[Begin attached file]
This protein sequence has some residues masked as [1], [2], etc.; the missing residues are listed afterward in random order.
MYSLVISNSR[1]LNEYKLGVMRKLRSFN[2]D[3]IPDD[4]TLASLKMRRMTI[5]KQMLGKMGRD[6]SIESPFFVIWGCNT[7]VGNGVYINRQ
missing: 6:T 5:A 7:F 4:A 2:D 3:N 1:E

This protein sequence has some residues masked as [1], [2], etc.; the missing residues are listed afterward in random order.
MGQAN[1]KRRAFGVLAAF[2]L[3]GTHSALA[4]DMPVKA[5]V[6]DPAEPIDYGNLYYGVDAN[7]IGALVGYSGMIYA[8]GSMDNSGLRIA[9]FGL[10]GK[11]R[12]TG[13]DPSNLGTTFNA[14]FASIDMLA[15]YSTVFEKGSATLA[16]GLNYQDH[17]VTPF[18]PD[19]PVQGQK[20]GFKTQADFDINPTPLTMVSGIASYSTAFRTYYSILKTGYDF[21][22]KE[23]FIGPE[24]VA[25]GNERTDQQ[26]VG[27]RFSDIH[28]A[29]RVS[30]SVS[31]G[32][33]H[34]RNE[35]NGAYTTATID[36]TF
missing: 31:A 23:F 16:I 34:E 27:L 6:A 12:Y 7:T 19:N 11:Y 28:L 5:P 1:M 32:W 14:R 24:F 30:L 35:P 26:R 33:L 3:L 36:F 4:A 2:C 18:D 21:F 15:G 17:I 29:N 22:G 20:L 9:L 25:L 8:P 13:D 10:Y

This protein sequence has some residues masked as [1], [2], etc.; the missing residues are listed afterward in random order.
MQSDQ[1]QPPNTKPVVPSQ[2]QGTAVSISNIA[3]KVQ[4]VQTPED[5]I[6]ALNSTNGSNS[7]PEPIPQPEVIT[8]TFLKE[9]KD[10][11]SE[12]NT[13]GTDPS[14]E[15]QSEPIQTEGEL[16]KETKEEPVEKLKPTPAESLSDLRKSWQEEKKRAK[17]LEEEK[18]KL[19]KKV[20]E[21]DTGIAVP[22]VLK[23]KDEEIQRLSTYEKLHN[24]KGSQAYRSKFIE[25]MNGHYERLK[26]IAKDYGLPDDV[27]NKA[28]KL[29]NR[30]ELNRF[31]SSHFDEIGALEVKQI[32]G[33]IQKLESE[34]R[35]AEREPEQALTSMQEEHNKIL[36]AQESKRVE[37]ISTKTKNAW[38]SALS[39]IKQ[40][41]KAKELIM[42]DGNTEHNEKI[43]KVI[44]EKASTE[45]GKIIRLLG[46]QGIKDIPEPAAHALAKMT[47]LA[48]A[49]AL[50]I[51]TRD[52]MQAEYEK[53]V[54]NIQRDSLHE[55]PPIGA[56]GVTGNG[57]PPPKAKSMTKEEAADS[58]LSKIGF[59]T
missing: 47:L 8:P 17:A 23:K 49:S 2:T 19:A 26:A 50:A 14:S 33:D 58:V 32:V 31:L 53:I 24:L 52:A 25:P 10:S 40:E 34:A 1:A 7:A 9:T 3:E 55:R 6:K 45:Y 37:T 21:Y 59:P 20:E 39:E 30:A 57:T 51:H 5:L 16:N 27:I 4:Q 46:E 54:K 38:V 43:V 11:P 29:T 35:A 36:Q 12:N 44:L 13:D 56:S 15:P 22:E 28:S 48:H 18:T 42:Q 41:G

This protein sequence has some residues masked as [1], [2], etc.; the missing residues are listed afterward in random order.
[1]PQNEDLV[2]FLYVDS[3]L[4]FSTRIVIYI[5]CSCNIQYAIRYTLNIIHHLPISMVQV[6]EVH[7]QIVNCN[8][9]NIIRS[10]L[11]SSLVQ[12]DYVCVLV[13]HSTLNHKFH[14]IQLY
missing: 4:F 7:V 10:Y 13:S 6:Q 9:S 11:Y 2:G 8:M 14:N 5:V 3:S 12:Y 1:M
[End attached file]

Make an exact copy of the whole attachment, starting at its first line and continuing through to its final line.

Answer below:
This protein sequence has some residues masked as [1], [2], etc.; the missing residues are listed afterward in random order.
MYSLVISNSR[1]LNEYKLGVMRKLRSFN[2]D[3]IPDD[4]TLASLKMRRMTI[5]KQMLGKMGRD[6]SIESPFFVIWGCNT[7]VGNGVYINRQ
missing: 6:T 5:A 7:F 4:A 2:D 3:N 1:E

This protein sequence has some residues masked as [1], [2], etc.; the missing residues are listed afterward in random order.
MGQAN[1]KRRAFGVLAAF[2]L[3]GTHSALA[4]DMPVKA[5]V[6]DPAEPIDYGNLYYGVDAN[7]IGALVGYSGMIYA[8]GSMDNSGLRIA[9]FGL[10]GK[11]R[12]TG[13]DPSNLGTTFNA[14]FASIDMLA[15]YSTVFEKGSATLA[16]GLNYQDH[17]VTPF[18]PD[19]PVQGQK[20]GFKTQADFDINPTPLTMVSGIASYSTAFRTYYSILKTGYDF[21][22]KE[23]FIGPE[24]VA[25]GNERTDQQ[26]VG[27]RFSDIH[28]A[29]RVS[30]SVS[31]G[32][33]H[34]RNE[35]NGAYTTATID[36]TF
missing: 31:A 23:F 16:I 34:E 27:L 6:A 12:Y 7:T 19:N 11:Y 28:L 5:P 1:M 32:W 14:R 24:F 30:L 35:P 26:R 33:L 3:L 36:F 4:A 2:C 18:D 21:F 15:G 17:I 29:N 22:G 20:L 9:L 25:L 8:P 13:D 10:Y

This protein sequence has some residues masked as [1], [2], etc.; the missing residues are listed afterward in random order.
MQSDQ[1]QPPNTKPVVPSQ[2]QGTAVSISNIA[3]KVQ[4]VQTPED[5]I[6]ALNSTNGSNS[7]PEPIPQPEVIT[8]TFLKE[9]KD[10][11]SE[12]NT[13]GTDPS[14]E[15]QSEPIQTEGEL[16]KETKEEPVEKLKPTPAESLSDLRKSWQEEKKRAK[17]LEEEK[18]KL[19]KKV[20]E[21]DTGIAVP[22]VLK[23]KDEEIQRLSTYEKLHN[24]KGSQAYRSKFIE[25]MNGHYERLK[26]IAKDYGLPDDV[27]NKA[28]KL[29]NR[30]ELNRF[31]SSHFDEIGALEVKQI[32]G[33]IQKLESE[34]R[35]AEREPEQALTSMQEEHNKIL[36]AQESKRVE[37]ISTKTKNAW[38]SALS[39]IKQ[40][41]KAKELIM[42]DGNTEHNEKI[43]KVI[44]EKASTE[45]GKIIRLLG[46]QGIKDIPEPAAHALAKMT[47]LA[48]A[49]AL[50]I[51]TRD[52]MQAEYEK[53]V[54]NIQRDSLHE[55]PPIGA[56]GVTGNG[57]PPPKAKSMTKEEAADS[58]LSKIGF[59]T
missing: 47:L 8:P 17:A 23:K 49:S 2:T 19:A 26:A 50:A 14:S 33:D 58:V 32:V 31:L 53:I 24:L 52:A 25:P 10:S 40:E 34:A 1:A 7:A 9:T 3:E 55:R 6:K 45:Y 37:T 21:Y 59:P 20:E 39:E 30:A 57:T 51:H 5:L 16:N 27:I 4:Q 46:E 54:K 38:V 43:V 11:P 29:T 35:A 36:Q 12:N 44:L 13:D 56:S 15:P 22:E 28:S 48:H 18:T 42:Q 41:G

This protein sequence has some residues masked as [1], [2], etc.; the missing residues are listed afterward in random order.
[1]PQNEDLV[2]FLYVDS[3]L[4]FSTRIVIYI[5]CSCNIQYAIRYTLNIIHHLPISMVQV[6]EVH[7]QIVNCN[8][9]NIIRS[10]L[11]SSLVQ[12]DYVCVLV[13]HSTLNHKFH[14]IQLY
missing: 4:F 7:V 10:Y 13:S 6:Q 9:S 11:Y 2:G 8:M 14:N 5:V 3:S 12:Y 1:M